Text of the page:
In-Depth Parallel Profiling of Tissue and Cell-Type Tropism of AAV Variants by Single-Cell RNA Sequencing
Adeno-associated viruses (AAVs) are popular gene delivery vehicles and there is a continuing high demand for AAV variants with improved transduction efficiency and specificity. Directed evolution and/or rational design have been used extensively to engineer the capsid of naturally occurring AAVs in order to better customize their properties for research and clinical work. While these engineering approaches are scalable and have generated useful variants, the subsequent transduction profiling of these variants remains either low throughput or lacks resolution across the many relevant cell and tissue types. Single-cell RNA sequencing (scRNA-seq) via droplet-based methods allows in-depth profiling of gene expression of several thousand individual cells. We established a tissue processing and data analysis pipeline that leverages the capabilities of scRNA-seq to achieve simultaneous characterization of AAV variants across multiplexed tissue cell types. To verify our approach, we retro-orbitally co-injected C57Bl/6 mice with PHP.eB (Chan et al., Nat. Neurosci., 2017) and a neuron-biased PHP.eB-evolved variant (Flytzanis*, Goeden* et al., ASGCT, 2019), each packaging a construct expressing different fluorophores. After two weeks of expression we harvested the brain and used one hemisphere for characterization by traditional immunohistochemistry and one hemisphere for characterization by scRNA-seq. Single-cell libraries were prepared with the Chromium Single Cell Kit by 10x Genomics and analyzed with multiplexed Illumina sequencing. As a proof of concept, we compared the two characterization methods by analyzing the infection rate of neurons (NeuN), astrocytes (S100b) or oligodendrocytes (Olig2). For immunohistochemistry, a cell was classified as infected based on expression of fluorophores while in scRNA-seq transduced cells were identified based on the presence of defining viral transcripts. Louvain community detection method (Blondel et al., J. Stat. Mech., 2008) followed by analysis of significantly differentially expressed genes was used to identify cell types in the scRNA-seq data set. Given the differences in RNA and protein abundance and detection thresholds between imaging and sequencing, the two characterization methods detect different absolute numbers of infection rates; however, the cell type transduction biases are consistent among the three different cell types we tested. After verifying our method, we further explored the data set beyond major cell types and discovered previously unnoticed sub-cell type enrichments in, for example, cortical inhibitory neurons. These findings are being confirmed by mapping mRNA expression using in situ hybridization chain reaction. Besides sub-cell type tropism characterization, we are analyzing the transcriptome of infected and non-infected cells in search of mechanistic insights into AAV transduction that could facilitate rational design of recombinant AAVs with disease-relevant cell-type specificity. Our approach will aid the gene therapy field to both characterize more thoroughly existing recombinant AAVs and guide engineering of novel AAV variants.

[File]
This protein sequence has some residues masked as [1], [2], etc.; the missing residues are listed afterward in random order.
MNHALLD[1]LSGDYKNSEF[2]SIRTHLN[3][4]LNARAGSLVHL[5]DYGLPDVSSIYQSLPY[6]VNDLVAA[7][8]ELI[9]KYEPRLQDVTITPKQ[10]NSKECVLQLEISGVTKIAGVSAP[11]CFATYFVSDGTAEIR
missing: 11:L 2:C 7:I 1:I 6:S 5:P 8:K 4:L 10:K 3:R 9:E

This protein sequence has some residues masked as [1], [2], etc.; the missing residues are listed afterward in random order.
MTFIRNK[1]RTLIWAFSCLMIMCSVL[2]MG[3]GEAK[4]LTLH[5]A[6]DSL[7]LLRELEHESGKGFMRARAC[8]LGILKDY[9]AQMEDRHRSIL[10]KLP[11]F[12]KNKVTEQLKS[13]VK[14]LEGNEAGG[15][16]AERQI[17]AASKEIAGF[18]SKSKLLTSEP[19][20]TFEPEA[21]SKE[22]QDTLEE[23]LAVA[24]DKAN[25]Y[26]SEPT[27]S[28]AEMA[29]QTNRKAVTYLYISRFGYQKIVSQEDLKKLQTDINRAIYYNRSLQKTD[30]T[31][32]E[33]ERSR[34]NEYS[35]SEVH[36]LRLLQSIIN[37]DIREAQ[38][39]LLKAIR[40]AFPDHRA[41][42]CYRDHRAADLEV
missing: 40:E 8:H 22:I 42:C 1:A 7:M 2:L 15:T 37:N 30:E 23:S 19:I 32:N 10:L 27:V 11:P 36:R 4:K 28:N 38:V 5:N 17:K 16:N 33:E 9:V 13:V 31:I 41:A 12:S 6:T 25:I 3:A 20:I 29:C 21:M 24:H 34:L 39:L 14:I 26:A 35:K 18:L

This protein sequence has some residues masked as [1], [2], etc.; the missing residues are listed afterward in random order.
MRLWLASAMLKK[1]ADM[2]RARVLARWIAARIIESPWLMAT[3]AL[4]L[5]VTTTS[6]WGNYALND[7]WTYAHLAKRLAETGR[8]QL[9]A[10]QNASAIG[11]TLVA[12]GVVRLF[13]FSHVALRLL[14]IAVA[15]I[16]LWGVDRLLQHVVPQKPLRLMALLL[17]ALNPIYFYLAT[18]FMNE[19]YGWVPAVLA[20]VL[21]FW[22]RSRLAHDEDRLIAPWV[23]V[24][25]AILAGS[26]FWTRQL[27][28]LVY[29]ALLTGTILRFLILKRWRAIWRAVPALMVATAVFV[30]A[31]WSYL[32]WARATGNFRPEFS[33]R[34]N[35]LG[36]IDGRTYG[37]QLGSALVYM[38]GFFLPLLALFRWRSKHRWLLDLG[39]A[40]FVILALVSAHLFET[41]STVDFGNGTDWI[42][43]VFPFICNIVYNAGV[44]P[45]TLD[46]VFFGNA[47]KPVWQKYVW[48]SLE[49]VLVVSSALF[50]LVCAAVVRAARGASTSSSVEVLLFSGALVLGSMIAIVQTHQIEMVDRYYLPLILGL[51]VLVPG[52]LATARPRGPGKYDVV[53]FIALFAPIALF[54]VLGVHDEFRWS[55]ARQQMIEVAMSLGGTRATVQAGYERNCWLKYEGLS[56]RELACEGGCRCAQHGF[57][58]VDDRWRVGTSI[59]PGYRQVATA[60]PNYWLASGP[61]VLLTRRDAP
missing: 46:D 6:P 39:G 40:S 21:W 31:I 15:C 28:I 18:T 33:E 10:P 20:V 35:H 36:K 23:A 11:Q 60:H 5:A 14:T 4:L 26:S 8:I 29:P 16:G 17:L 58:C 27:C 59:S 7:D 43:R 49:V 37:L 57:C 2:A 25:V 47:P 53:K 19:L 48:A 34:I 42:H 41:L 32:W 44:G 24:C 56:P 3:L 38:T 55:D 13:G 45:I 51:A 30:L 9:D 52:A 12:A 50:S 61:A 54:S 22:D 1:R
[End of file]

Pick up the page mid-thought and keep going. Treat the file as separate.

© 2020 American Society of Gene & Cell Therapy. Available online 28 April 2020.